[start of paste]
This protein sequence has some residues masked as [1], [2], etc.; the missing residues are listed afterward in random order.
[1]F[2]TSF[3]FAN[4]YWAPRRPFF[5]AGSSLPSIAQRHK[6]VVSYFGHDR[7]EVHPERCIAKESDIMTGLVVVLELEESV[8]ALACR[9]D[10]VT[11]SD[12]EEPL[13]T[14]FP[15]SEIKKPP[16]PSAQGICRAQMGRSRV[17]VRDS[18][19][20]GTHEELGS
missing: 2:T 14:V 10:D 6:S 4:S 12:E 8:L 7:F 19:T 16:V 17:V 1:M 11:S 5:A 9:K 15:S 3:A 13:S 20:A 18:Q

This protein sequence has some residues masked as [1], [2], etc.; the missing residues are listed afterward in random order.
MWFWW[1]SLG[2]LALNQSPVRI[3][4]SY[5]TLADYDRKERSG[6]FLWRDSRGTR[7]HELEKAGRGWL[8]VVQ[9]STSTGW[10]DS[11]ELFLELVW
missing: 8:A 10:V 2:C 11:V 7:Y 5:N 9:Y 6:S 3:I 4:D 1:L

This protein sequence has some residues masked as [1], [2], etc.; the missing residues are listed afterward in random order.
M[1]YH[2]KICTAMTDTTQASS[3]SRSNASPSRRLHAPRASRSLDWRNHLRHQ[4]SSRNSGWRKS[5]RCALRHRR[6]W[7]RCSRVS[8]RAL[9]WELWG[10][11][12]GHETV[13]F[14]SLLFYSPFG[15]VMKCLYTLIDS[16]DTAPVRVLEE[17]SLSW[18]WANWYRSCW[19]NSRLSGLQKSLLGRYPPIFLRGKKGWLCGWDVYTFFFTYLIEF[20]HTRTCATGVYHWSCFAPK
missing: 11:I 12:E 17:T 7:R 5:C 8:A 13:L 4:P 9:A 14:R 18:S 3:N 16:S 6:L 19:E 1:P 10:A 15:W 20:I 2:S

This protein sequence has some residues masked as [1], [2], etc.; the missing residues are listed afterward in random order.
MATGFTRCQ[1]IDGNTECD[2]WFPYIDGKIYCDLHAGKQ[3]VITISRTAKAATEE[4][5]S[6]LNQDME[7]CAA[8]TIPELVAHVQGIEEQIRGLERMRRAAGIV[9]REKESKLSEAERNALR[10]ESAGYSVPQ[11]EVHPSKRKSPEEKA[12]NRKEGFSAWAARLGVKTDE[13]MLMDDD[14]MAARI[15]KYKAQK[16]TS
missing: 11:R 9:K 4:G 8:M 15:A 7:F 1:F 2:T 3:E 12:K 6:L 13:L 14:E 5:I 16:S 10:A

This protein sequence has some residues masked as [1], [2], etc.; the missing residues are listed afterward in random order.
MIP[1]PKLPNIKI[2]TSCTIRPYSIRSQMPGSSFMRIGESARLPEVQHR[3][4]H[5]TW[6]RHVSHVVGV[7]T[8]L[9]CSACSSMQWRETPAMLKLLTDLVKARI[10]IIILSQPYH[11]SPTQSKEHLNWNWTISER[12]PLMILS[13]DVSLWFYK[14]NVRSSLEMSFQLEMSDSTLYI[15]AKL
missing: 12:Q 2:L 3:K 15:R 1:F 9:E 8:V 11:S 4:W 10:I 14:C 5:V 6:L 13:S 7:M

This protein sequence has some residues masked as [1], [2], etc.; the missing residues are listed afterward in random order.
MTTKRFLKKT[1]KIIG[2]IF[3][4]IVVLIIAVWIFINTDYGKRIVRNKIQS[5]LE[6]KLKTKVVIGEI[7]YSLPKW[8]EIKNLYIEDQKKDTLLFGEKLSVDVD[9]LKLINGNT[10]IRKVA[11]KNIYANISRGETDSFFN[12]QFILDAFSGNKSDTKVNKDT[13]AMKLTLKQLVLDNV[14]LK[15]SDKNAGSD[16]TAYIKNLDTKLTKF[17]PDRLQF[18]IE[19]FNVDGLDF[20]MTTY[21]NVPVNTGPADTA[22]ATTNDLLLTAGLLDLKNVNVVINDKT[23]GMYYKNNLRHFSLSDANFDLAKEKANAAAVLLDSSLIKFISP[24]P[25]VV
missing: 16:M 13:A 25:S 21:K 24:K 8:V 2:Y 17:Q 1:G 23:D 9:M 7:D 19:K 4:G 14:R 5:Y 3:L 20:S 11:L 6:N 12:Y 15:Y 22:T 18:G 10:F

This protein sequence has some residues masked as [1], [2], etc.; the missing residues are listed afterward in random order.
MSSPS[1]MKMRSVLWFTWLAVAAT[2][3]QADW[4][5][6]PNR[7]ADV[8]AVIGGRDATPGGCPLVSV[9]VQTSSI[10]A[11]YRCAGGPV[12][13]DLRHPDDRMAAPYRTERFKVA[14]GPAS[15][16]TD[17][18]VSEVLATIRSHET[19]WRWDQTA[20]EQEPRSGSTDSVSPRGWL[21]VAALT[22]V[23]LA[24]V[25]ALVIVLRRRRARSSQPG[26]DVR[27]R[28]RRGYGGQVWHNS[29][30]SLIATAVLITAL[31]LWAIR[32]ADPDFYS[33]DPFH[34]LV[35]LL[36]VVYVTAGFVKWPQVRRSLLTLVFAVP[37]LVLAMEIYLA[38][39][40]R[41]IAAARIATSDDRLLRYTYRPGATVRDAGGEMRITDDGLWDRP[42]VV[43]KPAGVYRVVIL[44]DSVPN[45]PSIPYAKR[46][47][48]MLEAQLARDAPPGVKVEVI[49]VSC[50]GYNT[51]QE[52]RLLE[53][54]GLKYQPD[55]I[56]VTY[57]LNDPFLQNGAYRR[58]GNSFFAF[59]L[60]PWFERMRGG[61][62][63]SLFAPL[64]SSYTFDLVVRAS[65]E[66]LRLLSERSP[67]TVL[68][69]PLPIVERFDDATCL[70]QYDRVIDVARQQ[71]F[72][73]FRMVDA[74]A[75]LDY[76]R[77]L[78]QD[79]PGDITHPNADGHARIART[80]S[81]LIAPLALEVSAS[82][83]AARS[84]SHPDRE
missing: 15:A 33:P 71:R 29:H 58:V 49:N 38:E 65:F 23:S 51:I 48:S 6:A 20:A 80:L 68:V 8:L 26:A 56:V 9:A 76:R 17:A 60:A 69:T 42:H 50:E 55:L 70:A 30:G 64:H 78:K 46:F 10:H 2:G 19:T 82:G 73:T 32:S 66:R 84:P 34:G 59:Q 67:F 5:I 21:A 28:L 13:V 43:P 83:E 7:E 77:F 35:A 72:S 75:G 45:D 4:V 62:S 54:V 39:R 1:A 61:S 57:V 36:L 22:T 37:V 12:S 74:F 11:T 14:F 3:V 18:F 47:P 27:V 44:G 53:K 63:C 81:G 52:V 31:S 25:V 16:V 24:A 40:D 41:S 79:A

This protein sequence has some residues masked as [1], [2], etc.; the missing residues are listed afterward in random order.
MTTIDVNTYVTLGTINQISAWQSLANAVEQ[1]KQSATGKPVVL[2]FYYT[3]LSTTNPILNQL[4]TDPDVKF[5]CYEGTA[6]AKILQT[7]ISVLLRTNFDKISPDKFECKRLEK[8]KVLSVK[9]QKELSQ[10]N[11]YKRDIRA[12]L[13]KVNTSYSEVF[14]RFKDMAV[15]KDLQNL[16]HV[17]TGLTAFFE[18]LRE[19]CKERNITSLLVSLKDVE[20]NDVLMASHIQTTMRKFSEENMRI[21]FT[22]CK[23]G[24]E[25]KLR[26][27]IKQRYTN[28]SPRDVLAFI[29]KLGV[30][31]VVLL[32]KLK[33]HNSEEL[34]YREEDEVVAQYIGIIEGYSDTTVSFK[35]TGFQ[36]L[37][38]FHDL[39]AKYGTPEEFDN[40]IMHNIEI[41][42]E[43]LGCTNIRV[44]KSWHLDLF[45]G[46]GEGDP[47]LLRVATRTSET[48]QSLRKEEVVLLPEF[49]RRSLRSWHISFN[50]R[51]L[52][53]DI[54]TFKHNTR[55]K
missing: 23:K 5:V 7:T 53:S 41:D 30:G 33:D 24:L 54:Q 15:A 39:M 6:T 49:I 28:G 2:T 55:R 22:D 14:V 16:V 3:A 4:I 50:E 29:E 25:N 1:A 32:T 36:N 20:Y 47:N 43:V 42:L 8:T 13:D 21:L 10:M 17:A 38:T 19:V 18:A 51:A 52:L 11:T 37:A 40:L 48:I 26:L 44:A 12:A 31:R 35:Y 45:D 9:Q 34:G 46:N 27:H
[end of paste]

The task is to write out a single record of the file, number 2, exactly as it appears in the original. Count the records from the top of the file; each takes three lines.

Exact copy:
This protein sequence has some residues masked as [1], [2], etc.; the missing residues are listed afterward in random order.
MWFWW[1]SLG[2]LALNQSPVRI[3][4]SY[5]TLADYDRKERSG[6]FLWRDSRGTR[7]HELEKAGRGWL[8]VVQ[9]STSTGW[10]DS[11]ELFLELVW
missing: 8:A 10:V 2:C 11:V 7:Y 5:N 9:Y 6:S 3:I 4:D 1:L